The creature stopped at the sound and then sniffed the air. There was a grunt, it stood up briefly on its hind legs to sniff the wind and then went down again with an odd oomph and stood still. Neither one of us moved as we watched to see what it would do next. The creature knew it was being watched but finally decided it was too hungry to be bothered by it and slowly turned to lumber away, back on its original heading. In that moment I ducked down on my knees as I felt Dino raise the rifle, aim it, and then pull the trigger causing a roar that must have echoed up the stairs. Kerry screamed and I took off up the stairs meeting Harry on his way down. “Some shot huh?” he asked excitedly.
I told Harry, “Don’t let him go after that thing in the dark by himself.”
Kerry was nearly shrieking by the time I got to him. “Daddy!! I want Daddy!!!”
“Easy Squirt. It’s all right. You’re daddy was just takin’ care of business. Something was after the hogs is all.” I finally got him calmed down but he was shaking like a leaf and still asking for his father. I needed to go downstairs and find out what was going on myself so I said, “You’re too big for me to carry you but if you come downstairs with me you can hop up on the bed and wait for him there. How’s that?”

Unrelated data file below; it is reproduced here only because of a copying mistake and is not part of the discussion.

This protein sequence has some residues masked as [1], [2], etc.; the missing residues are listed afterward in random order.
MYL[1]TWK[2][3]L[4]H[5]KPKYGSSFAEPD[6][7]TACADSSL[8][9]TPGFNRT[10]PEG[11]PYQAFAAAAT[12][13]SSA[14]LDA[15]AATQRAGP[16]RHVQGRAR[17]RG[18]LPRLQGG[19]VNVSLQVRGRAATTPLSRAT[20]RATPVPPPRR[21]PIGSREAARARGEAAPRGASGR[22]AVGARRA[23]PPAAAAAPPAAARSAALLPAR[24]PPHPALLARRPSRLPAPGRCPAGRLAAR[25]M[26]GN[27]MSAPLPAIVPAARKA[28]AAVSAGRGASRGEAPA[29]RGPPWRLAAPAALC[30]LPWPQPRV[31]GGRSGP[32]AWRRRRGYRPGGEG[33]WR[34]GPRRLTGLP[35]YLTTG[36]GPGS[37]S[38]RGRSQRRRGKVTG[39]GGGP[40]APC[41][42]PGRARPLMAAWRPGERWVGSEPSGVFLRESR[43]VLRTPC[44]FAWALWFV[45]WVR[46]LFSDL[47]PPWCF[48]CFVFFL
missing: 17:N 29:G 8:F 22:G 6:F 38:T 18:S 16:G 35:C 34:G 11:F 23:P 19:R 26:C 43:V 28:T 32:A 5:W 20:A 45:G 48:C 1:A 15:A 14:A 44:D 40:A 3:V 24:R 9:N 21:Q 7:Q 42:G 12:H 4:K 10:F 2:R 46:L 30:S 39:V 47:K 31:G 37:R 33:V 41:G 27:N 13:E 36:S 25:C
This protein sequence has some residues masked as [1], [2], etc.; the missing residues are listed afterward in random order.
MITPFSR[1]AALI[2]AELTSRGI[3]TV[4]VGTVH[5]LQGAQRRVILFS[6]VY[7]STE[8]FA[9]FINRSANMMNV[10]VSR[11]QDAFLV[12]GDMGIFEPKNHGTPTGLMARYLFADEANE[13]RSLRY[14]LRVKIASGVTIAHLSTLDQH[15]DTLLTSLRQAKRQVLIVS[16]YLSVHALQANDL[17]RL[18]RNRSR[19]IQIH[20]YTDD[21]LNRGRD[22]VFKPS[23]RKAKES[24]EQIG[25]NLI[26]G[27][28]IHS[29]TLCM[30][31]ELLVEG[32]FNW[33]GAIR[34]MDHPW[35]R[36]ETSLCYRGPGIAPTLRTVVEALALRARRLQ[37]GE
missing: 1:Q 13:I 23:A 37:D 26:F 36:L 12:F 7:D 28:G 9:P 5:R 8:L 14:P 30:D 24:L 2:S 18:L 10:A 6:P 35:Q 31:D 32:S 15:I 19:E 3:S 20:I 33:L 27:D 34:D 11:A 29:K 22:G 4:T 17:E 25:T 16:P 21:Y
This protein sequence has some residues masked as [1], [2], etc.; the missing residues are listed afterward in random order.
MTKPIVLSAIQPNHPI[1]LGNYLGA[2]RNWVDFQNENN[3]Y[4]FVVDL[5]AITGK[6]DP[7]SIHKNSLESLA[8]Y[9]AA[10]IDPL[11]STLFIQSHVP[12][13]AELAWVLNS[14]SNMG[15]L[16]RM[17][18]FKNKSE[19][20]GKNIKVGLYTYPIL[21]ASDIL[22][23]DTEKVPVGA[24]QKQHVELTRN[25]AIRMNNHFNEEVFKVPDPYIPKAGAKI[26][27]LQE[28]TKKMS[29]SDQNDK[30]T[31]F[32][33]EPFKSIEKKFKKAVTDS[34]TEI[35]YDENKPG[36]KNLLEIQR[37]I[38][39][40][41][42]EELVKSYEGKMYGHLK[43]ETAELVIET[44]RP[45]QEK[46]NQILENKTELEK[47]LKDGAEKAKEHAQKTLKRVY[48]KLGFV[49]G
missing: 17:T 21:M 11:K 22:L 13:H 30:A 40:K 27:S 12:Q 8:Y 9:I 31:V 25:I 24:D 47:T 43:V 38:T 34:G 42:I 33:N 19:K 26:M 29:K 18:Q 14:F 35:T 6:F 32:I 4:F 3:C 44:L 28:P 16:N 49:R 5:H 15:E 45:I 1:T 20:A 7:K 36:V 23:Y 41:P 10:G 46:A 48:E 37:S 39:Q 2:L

He scrambled so fast he nearly fell out of bed onto his head but I still managed to get him tucked up and he wasn’t shaking near so much. It was an hour before they came back and both stank from sour sweat.
I told Dino he’d better see his boy and then had to point him in the direction of the room I’d come to think as my bedroom. I got a couple of drinking glasses filled with cool water from the hand pump.
“He’s basically asleep. I’ll move him in a minute,” Dino said coming back into the room to take one of the glasses from my hand.
“You can leave him there. I reckon we’ll be up dealing with bear meat.”